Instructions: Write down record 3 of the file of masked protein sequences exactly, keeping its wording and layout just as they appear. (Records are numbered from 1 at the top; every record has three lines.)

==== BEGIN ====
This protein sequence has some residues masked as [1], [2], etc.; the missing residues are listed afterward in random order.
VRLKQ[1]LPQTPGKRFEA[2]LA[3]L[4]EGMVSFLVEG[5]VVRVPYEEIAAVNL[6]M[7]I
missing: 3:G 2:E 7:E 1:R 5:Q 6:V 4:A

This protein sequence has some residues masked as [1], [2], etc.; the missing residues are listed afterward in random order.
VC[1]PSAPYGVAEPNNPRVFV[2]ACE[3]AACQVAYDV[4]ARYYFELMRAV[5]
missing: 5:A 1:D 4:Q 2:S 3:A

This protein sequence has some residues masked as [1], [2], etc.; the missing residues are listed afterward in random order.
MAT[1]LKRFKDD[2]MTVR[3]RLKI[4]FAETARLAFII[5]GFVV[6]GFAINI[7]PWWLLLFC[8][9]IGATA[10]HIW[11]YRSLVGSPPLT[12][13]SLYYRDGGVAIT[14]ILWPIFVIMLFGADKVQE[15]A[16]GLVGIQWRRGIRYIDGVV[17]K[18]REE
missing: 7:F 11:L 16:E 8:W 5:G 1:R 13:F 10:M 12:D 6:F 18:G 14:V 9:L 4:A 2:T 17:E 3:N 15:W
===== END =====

This protein sequence has some residues masked as [1], [2], etc.; the missing residues are listed afterward in random order.
MAT[1]LKRFKDD[2]MTVR[3]RLKI[4]FAETARLAFII[5]GFVV[6]GFAINI[7]PWWLLLFC[8][9]IGATA[10]HIW[11]YRSLVGSPPLT[12][13]SLYYRDGGVAIT[14]ILWPIFVIMLFGADKVQE[15]A[16]GLVGIQWRRGIRYIDGVV[17]K[18]REE
missing: 7:F 11:L 16:E 8:W 5:G 1:R 13:F 10:M 12:D 6:F 18:G 14:V 9:L 4:A 2:T 17:E 3:N 15:W